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First responders from other agencies handling Burnsville’s emergency calls after deaths of 2 LEOs, medic

Neighboring cities have been sending officers and firefighters since the Feb. 18 shooting; correctional officers, medics and dispatchers will join them to allow Burnsville first responders to attend the Feb. 28 funeral

By Mara H. Gottfried
Pioneer Press

BURNSVILLE, Minn. — When a driver fatally struck a pedestrian in Burnsville over the weekend, it was law enforcement from West St. Paul, Hastings and other agencies on patrol in Burnsville who responded.

And when there was a rash of recent fatal overdoses in Burnsville, it was Eagan police investigators who were called out.

Law enforcement and firefighters from the south metro — and farther — are taking turns patrolling in Burnsville and have been handling all the city’s emergency calls since Feb. 18, when a gunman killed two Burnsville police officers and a firefighter/paramedic. It’s their way of supporting the Burnsville departments as officers and firefighters take some time to grieve.

Burnsville Fire Chief B.J. Jungmann on Monday said the coverage from other agencies has allowed “our staff to focus on supporting the families of the fallen and one another.”

He thanked “our regional public safety partners that have stepped up in a time of need and ensured that the city of Burnsville would continue to receive the police, fire and EMS services that they deserve.”

Law enforcement and fire department chiefs worked together to make arrangements to cover all shifts.

“No one had to ask us to help,” said Apple Valley Fire Chief Matt Nelson. “It was like: ‘We’re here. Let us cover calls for you. You can take some time to heal.’”

Agencies covering for memorial service

On Wednesday, law enforcement from Rice County and firefighters from Minnetonka and Richfield will be stepping in to handle emergency calls in Burnsville to allow their Dakota County counterparts to attend the memorial service for Burnsville officers Matthew Ruge and Paul Elmstrand, both 27, and Burnsville firefighter/paramedic Adam Finseth, 40.

Rice County Sheriff Jesse Thomas said his office’s correctional officers also approached him and offered to help in the Dakota County jail on Wednesday, so Dakota County jail correctional officers can go to the service.

To allow a large contingent of Dakota 911 workers to attend the memorial service, employees from other 911 centers “are volunteering to step in and help,” said Heidi Hieserich, Dakota 911 executive director.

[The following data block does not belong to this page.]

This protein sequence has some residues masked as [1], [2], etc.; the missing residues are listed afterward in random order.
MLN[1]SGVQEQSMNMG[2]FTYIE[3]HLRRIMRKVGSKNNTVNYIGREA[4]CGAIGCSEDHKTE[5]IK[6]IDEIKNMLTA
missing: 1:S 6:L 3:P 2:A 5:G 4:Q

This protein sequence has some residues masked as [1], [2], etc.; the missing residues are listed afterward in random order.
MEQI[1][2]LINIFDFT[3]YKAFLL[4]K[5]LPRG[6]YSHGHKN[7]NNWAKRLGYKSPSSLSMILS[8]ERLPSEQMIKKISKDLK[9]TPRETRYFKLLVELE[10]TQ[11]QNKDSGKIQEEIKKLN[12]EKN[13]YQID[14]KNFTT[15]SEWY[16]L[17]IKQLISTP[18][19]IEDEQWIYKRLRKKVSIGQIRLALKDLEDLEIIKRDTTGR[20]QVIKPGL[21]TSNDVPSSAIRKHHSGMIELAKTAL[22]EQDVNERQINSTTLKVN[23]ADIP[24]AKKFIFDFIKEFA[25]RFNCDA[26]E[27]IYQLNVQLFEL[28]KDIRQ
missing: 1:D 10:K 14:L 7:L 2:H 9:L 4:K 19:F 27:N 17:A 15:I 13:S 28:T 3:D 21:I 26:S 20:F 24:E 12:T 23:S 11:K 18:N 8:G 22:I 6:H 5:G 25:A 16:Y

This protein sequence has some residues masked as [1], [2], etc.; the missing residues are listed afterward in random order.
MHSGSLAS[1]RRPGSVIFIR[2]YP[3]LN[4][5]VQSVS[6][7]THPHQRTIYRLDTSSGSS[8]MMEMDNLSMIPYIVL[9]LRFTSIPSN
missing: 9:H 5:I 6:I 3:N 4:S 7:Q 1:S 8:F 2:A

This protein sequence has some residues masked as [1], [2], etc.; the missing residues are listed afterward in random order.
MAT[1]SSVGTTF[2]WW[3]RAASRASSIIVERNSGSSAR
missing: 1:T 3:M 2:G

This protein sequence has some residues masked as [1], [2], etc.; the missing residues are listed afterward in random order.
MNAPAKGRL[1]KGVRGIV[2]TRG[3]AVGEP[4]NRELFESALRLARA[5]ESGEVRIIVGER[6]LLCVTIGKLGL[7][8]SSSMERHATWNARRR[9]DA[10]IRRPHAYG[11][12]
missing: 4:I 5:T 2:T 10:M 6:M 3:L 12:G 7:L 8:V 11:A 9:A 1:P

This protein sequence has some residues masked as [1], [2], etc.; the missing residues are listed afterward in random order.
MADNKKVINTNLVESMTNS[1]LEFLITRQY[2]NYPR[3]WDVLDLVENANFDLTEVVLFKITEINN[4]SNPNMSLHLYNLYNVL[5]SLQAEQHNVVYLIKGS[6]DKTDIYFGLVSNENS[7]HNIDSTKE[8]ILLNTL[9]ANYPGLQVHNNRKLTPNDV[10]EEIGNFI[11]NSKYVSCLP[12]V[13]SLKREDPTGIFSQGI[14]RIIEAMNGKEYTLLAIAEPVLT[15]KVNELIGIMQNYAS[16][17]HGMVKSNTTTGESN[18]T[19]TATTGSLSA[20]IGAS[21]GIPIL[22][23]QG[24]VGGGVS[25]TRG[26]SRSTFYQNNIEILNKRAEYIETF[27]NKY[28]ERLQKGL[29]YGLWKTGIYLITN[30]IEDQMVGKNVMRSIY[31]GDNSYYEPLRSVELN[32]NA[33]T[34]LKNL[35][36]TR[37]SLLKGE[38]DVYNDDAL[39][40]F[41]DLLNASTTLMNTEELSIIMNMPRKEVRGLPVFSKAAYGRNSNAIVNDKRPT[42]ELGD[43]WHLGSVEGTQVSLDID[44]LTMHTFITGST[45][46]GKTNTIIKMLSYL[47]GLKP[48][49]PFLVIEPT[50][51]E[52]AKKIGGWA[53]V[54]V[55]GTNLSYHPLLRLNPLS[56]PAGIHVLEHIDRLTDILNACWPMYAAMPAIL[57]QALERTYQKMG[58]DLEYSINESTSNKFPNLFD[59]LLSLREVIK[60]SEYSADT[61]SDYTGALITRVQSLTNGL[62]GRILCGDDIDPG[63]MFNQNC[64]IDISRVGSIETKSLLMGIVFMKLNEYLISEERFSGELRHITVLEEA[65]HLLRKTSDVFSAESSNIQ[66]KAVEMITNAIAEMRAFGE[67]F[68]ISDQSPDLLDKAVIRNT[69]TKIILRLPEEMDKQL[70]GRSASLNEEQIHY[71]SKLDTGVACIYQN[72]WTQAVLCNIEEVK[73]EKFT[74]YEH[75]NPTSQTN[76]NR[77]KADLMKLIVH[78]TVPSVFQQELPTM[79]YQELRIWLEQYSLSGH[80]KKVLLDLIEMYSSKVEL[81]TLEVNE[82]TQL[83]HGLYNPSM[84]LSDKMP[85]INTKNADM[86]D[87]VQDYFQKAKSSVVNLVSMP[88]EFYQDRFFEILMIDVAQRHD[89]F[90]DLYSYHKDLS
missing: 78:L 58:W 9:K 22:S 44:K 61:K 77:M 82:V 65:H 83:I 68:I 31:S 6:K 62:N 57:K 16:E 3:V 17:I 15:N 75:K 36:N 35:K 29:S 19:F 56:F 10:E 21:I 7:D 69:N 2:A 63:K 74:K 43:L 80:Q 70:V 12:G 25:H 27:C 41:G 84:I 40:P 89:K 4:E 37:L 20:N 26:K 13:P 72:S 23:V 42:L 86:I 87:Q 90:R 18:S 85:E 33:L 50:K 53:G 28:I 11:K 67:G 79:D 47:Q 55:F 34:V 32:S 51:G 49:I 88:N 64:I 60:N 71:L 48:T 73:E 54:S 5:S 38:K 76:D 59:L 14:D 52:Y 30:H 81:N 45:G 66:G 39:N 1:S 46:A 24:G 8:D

A sign left at the memorial for the first responders and signed “Your dispatchers” said: “We will forever remember your voices on the other end of the radio. The silent echo leaves a void in our hearts.”

911 telecommunicators are the “first, first responders to really kick off the response” to emergency calls “and they’re there every step of the way,” Hieserich said.

Dakota 911 provided a critical incident debriefing to employees, along with having mental health practitioners who are available and doing individual outreach, Hieserich said.

Law enforcement, fire leaders quickly coordinated

On Feb. 18 , the day the first responders were killed, “we didn’t even have to discuss it — we knew we were taking over Burnsville calls for them,” said Dakota County Sheriff Joe Leko of the coordination between police chiefs throughout the county.

“Pretty much every agency in Dakota County is providing officers to be in Burnsville,” said West St. Paul Police Chief Brian Sturgeon . More recently, Bloomington and Anoka County has been sending law enforcement to partner with Dakota County officers in their squad cars in Burnsville, Sturgeon said.

Law enforcement also covered shifts for Mendota Heights police when officer Scott Patrick was killed in the line of duty in 2014.

Fire departments have been taking turns stationing their equipment and firefighters at Burnsville stations, so they can respond to Burnsville’s calls.

The Apple Valley fire department was called out to Burnsville when the incident Feb. 18 was underway to be available to respond to other emergency calls as needed, said Chief Nelson. They ended up staying when the magnitude of the situation became known.

“We help each other every day,” Nelson said of regular operations. “If there’s a fire, car accident, someone not breathing or cardiac arrest” and it’s near the border of another city, the closest firefighters will respond.

Now, “we’re all helping because, if the same thing happened in our city, we know that everybody else would be there for us as well,” Nelson said. “We’re one big family.”

Allina Health Emergency Medical Services, along with other agencies, have been helping provide EMS services for Burnsville since Feb. 18.

Burnsville police are scheduled to resume taking calls on Friday and firefighter/paramedics are to return to regular duties on Saturday, though that could change, according to Tuesday morning information from the city.

It’s meaningful that so many people want to help Burnsville, Lakeville Fire Chief Mike Meyer said, but he added: “We also need to think longer term of watching out for our first responders and our community, too. This is going to take time for all of us to heal.

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